Materials and Methods Top


This is a cross-sectional study and complies with strengthening the reporting of observational studies in epidemiology guidelines.[17]

Dataset

This study was based on the publicly available dataset collected during the National Health and Nutrition Examination Survey (NHANES).[18] Thus, ethical approval from an Institutional Review Board was not needed. Briefly, the NHANES is a yearly survey targeting non-institutionalized civilian residents of the USA and aims to determine the prevalence of major diseases and their risk factors. In 2017–2018, 9254 participants completed the NHANES interview.[18]

Variables

Individual participants fulfilling inclusion criteria for analyses in the present study were those who (1) were 30–79 years of age, (2) provided basic demographic and socio-economic data including sex, race/ethnicity, educational level, and ratio of family income to poverty, and (3) completed questionnaires assessing oral health-related problems, psychological characteristics, sleep problems, and functioning in work, social, and leisure domains. Participants who refused to answer the questionnaire items or responded as “don’t know” were excluded.

Oral health-related problems were determined by assessing the frequency of (1) oral pain and (2) difficulty doing usual jobs due to oral problems in the past year. Participants answered by choosing the following: never (0), hardly ever (1), occasionally (2), fairly often (3), and very often (4). Numbers in the parentheses indicate the score given to each answer.

Psychological characteristics were examined based on levels of depression and anxiety. The NHANES utilized Patient Health Questionnaire-9 (PHQ-9) to assess the degree of depression. Each item can be scored from 0 (not at all) to 3 (nearly every day). The total PHQ-9 score is categorized into five groups: minimal (0–4), mild (5–9), moderate (10–14), moderately severe (15–19), and severe (20–27).[19] Anxiety was assessed by asking a question on how often participants felt worried, nervous, or anxious. Possible responses included: never (0), a few times a year (1), monthly (2), weekly (3), and daily (4).

Sleep problems included the frequency of (1) sleep apnea and (2) EDS. Participants were asked how often they snorted, gasped, or stopped breathing while asleep. Responses to the question included: never (0), rarely—1–2 nights/week (1), occasionally—3–4 nights/week (2), and frequently—5 or more nights/week (3). EDS was assessed on how often participants felt overly sleepy during the day. Responses were never (0), rarely—1 time/month (1), sometimes—2–4 times/month (2), often—5–15 times/month (3), and almost always—16–30 times/month (4).

Regarding work activities, participants were asked whether a physical, mental, or emotional problem (1) kept them from working at a job and (2) limited the kind or the amount of work they could do. Responses to these items were either “yes” or “no.” Participants were also asked to rate their difficulties in (1) participating in social activities and (2) doing things to relax at home. Possible responses included: no difficulty (1), some difficulty (2), much difficulty (3), and unable to do (4).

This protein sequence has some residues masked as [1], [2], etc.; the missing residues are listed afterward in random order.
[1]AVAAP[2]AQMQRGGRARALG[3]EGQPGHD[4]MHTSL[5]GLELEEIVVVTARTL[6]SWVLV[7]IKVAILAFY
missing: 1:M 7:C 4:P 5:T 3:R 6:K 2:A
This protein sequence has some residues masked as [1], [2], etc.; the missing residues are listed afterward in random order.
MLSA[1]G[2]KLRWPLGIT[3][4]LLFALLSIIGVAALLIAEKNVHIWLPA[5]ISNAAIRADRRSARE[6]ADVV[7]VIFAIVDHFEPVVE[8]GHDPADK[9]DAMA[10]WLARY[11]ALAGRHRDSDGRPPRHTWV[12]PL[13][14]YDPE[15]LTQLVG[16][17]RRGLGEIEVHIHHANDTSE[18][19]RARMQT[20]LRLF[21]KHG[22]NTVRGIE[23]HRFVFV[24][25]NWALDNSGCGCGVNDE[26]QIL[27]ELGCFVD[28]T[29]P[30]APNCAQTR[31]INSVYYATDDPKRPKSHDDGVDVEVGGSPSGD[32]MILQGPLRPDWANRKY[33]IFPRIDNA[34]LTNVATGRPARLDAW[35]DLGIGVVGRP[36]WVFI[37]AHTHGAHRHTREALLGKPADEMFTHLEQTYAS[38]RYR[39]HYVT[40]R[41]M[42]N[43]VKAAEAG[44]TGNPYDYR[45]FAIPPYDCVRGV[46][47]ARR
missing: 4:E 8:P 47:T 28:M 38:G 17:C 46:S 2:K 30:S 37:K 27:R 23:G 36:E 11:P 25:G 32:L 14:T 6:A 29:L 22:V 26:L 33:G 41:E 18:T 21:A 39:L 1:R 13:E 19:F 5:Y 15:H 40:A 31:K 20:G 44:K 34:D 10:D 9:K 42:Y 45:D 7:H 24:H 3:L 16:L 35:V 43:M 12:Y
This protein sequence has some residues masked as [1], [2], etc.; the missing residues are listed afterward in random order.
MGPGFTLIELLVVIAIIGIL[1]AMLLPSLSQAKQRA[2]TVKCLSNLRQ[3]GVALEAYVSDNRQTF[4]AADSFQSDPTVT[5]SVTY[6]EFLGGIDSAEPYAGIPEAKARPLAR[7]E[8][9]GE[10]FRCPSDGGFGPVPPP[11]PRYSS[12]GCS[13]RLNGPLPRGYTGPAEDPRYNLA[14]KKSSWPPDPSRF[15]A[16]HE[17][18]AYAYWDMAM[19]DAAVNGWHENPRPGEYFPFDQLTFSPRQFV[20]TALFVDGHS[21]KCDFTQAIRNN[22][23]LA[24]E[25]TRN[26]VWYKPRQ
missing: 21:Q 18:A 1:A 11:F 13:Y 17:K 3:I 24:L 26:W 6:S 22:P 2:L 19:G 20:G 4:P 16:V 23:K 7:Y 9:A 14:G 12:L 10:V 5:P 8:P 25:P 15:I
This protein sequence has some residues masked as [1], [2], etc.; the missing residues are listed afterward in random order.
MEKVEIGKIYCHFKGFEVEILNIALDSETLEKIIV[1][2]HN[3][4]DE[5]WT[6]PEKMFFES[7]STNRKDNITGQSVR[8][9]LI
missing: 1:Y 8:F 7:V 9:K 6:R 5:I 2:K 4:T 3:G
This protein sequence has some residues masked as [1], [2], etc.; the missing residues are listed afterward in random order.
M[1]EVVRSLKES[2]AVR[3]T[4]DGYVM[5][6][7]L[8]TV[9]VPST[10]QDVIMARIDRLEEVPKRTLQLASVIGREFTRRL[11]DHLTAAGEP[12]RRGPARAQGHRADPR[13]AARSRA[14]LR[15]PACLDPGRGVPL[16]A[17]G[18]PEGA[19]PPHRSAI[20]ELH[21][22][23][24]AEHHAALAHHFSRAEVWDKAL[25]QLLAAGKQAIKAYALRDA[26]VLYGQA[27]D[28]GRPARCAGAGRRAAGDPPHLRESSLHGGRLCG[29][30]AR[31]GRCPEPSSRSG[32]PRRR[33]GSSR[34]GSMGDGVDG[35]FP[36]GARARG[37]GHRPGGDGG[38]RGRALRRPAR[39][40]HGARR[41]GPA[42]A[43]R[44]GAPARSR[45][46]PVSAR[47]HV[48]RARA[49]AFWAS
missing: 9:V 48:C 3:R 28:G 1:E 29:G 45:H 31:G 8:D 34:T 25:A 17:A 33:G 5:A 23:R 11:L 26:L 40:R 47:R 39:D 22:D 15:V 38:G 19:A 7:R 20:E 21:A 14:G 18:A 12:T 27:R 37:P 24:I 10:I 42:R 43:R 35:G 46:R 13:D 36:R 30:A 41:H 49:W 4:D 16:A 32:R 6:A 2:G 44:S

Data preprocessing

Python version 3.8 was used for preprocessing data and implementing the clustering algorithm. Five variables, including oral pain, depression, anxiety, sleep apnea, and EDS, were selected for cluster analysis. Since the variables differed in their score ranges, they were transformed to be within the domain [0,1] using the minimum–maximum scaling method.

K-medoids clustering

K-medoids, a variant of k-means, which is appropriate for variables in ordinal scale,[20] was chosen for clustering in the present study. The k-medoids algorithm from the scikit-learn-extra module (https://scikit-learn-extra.readthedocs.io/en/latest/) was implemented on the five selected variables. Briefly, initial medoids representing each cluster were selected using the k-medoids++ approach. Each data point (also referred to as object) was assigned to its nearest medoid based on the Euclidean distance. The sum of the distances from all objects to their designated medoids was calculated. An object with the least total distance to others within the same cluster was chosen as a new medoid. The steps were then repeated by re-assigning each object to a new nearest medoid until the sum of the distances did not decrease further.[21]

The optimum number of clusters (k) was determined using the elbow method.[20] The k-medoids algorithm was run on different values of k, ranging from 1 to 15. The sum of the distances from all objects to their medoids (also referred to as inertia) was calculated for each k. The inertia was then plotted against respective k and the optimum value of k was determined graphically. The point of inflection on the graph where the inertia started to decrease slowly and linearly was chosen.

Statistical analysis